Health

Is Agave Healthy or Bad for You?

What is agave?

Agave syrup is made from the blue agave plant and is widely used as a sweetener. Agave nectar or sap has therapeutic effects for use as a substitute for regular sugar. After harvesting the plant’s core, it goes through a process of boiling, juicing, and fine filtration to produce the sweetener. Agave is in the category of added sugar for use as an ingredient in beverages, meals, or to be directly ingested.

Agave syrup is sweeter than table sugar. You can use a smaller amount of it to get the same measure of sweetness. Its composition consists of:

Agave syrup vs. regular sugar

The fructose content of agave sweetener is about 80%, which is more than table sugar. When comparing agave syrup to ordinary sugar, the syrup has a lower glycemic index — which is the rate at which carbohydrates in food and beverages affect your blood sugar. 

Both agave syrup and table sugar may increase the risk of diabetes and heart ailments. Therefore, they should both be used in moderation. A teaspoon of sugar has 16 calories, whereas a teaspoon of agave has 21 calories. This is a factor to consider for people with diabetes who are considering switching.

Benefits of agave sweeteners

Rich in antioxidants. Agave sweetener contains terpenoids, saponins, inulin, and glycosides. Saponins aid in the binding of cholesterol, lowering overall cholesterol levels, and controlling the growth of cancerous tumors. Agave syrup also contains healthy microorganisms and fiber, which aid digestion.

Agave contains essential vitamins. Vitamins B1, B2, B6, C, and K are present in agave in sufficient concentrations to provide health benefits when consumed daily. When used regularly, these essential vitamins pose no known dangers.

Low glycemic index. The sweetener helps people with diabetes to control their blood sugar. Compared to other sweeteners, agave has a low glycemic index.




QUESTION

According to the USDA, there is no difference between a “portion” and a “serving.”
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The truth about agave

Agave sweetener has 90% fructose, whereas regular sugar contains 50%, and high fructose corn syrup has 55% fructose. When you consume too much fructose, it can lead to various chronic ailments like: 

  • Diabetes. Because of the high fructose level, people with diabetes should limit the use of agave sweeteners. Research conducted on rats showed that agave causes the body to release less insulin in reaction to fructose, causing blood sugars to remain elevated. It contributes to oxidative stress, which leads to tissue damage.
  • Fatty liver disease. Sweeteners with high fructose have been linked to an increase in non-alcoholic fatty liver disease. Fructose, unlike glucose, can only be converted to energy in the liver, which can overwork the organ. When excess fat accumulates in the liver’s cells, it can cause inflammation and damage.
  • Metabolic disorders. Fructose lowers leptin levels in the body, causing you to eat more, resulting in weight gain. Leptin is the hormone that tells the body you’re hungry and when your stomach is full. Lower leptin levels result in high levels of triglycerides (body fat) when a high concentration of fructose metabolizes in the liver.
  • Cardiovascular disease. Insulin resistance and hypertension are linked to cardiovascular disease and obesity in people who consume too much sugar. Fructose causes a significant increase in body fat and cholesterol.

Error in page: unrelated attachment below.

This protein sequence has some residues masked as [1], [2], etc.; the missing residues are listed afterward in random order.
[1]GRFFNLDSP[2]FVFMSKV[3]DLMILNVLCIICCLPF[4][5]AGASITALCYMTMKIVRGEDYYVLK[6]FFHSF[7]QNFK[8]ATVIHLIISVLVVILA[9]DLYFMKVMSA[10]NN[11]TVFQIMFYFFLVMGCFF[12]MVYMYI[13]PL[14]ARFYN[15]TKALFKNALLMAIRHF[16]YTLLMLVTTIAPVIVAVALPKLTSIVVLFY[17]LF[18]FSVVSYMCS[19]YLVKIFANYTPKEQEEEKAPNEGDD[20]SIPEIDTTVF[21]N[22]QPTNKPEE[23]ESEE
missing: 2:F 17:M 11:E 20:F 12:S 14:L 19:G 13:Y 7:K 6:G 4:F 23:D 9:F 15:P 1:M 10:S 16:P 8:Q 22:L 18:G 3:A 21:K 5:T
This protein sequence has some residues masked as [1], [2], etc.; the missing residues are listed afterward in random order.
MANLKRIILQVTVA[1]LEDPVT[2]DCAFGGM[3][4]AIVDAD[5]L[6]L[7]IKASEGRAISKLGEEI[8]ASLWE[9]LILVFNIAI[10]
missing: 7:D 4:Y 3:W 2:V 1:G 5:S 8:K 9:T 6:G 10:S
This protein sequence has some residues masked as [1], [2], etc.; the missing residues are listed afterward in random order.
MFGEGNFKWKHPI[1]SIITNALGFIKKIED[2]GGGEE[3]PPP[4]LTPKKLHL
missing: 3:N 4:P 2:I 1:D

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Agave sweetener alternatives

Agave syrup is not an entirely natural sugar because the plant’s primary fructans undergo refinement to produce high-concentration fructose. This concentrated sweetener is among the added sugars you should avoid in your diet. However, there are sugar replacements that are less harmful and contain modest levels of fructose that your body can absorb.

Fruits, whether fresh or frozen, are sweet because they contain natural sugar. They’re also high in fiber and antioxidants, which are beneficial to your health. Unsweetened natural foods like bananas, yogurt, and organic coconut are good choices for your sugar cravings. Other natural flavors to sweeten your beverages and food include honey, maple syrup, molasses, stevia, cocoa powder, vanilla, and almond extract.

Conclusion

Agave can help prevent and reduce the effects of heart disease and diabetes, and keep your blood glucose under control. But the natural sweetener isn’t a healthy choice, even though it has fewer side effects than conventional sugar. The high fructose levels in agave may be harmful to your liver’s health and have an impact on your weight.





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Medically Reviewed on 9/21/2021

References


Augusta Health: “4 Reasons Why Too Much Sugar Increases Heart Disease risks”

Beckman Institute: “Research shows fructose increases body fat and decreases physical activity”

BetterHealth Channel: “Liver-fatty liver disease”

Food Insight: “What is Agave Syrup?”

Food Science and Nutrition: “Phytochemical profiles and classification of Agave syrups using 1 h-NMR and chemometrics”

Frontiers in Plant Science: “The Sweet Taste of Adapting to The Desert: Fructan Metabolism in Agave Species”

Global Organics: “The Story of Organic Wild Salmiana Agave Syrup”

Physiology & Behavior: “Effect of moderate intake of sweeteners on metabolic health in the rat.”

ReVitalife: “WHY AGAVE ISN’T A HEALTHY SWEETENER ALTERNATIVE”

U.S.Department of Agriculture: “Sweetener, syrup, agave”

verywellhealth: “The Truth About Agave nectar and Diabetes”


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